Many divorcing couples own a family business operated by one or both individuals. When it comes to separating assets it can be difficult to determine how to split the business. Separating interests in a family business is both a difficult and exhausting process. Luckily, state divorce law provides some general guidelines to assist in these matters.
Property Division in the State of Utah
Utah operates under the doctrine of equitable distribution. The courts will divide marital property in a fair manner rather than imposing an equal 50/50 split. The judge will consider the personal and financial situations of each party. This includes factoring in both the marital and separate property interests. The court will then try to separate the property in a way that protects the welfare of both parties.
Is the Business Marital or Separate Property?
Under Utah's laws only marital property is divisible between the litigants. Marital property includes anything obtained during the course of the marriage. Separate property is an interest that a person owned before the marriage. Thus, determining whether a business is marital property depends on when it started. It also depends on whether ownership transferred to the other spouse.
Another tricky situation occurs when a separate business experiences growth during a marriage. If marital property funds finance the growth of the business there could be a joint interest. There could also be a marital property interest in the wages earned from the business.
Marital Property Businesses
The division process is still difficult when a business qualifies as marital property. The easiest solution is for the couple to come to an agreement about the business. They may decide to continue the business as is or to sell it and divide the proceeds. The court could intervene and split the interest relative to each party's contributions. Yet, business division will need to occur one way or another to complete the divorce.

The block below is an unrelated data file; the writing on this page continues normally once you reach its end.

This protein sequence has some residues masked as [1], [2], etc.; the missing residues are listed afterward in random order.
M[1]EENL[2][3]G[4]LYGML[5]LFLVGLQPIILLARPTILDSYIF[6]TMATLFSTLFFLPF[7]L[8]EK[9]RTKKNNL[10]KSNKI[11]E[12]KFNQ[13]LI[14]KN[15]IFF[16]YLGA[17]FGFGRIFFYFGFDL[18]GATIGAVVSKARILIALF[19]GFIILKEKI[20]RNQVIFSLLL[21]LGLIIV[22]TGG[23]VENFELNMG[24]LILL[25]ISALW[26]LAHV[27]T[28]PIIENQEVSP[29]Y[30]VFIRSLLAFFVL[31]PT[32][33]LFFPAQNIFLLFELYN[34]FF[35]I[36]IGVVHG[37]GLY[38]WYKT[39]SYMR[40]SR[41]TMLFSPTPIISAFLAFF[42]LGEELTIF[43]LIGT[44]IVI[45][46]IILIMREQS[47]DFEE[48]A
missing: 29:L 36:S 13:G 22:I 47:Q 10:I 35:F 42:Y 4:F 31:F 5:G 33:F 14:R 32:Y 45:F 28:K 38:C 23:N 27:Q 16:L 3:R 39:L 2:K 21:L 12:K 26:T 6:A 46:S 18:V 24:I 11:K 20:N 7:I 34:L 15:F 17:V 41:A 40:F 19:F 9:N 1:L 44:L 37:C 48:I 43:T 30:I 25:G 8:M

Obtaining the Value of a Business
The court will determine the monetary interest of both parties in a joint business. Real estate and business professionals usually assist in this process. They will review the value of property and assets to estimate a dollar amount. Use of these experts can make the divorce process slower and more expensive. Experts from both sides will advocate for their client's position thus causing discord.
There are different theories to determine the value. These include the market, income, or asset methods. The market approach uses the sale price of similar businesses to fix a value. The income method uses past income to determine how much the business could be worth. The asset approach simplifies the matter by subtracting total liabilities from assets.
Is it Worth Fighting for a Business Interest?
Whether it makes sense to litigate over an interest in a family business depends on the circumstances. When the potential monetary benefit is substantial it could be worth the effort. Yet, don't expect it to be a simple process. Even small businesses are difficult to value. For help in this type of matter contact a qualified attorney with experience in this area.
Please contact the experienced family law attorneys at Spencer & Jensen, LLC at 801-566-1884 for advice and assistance.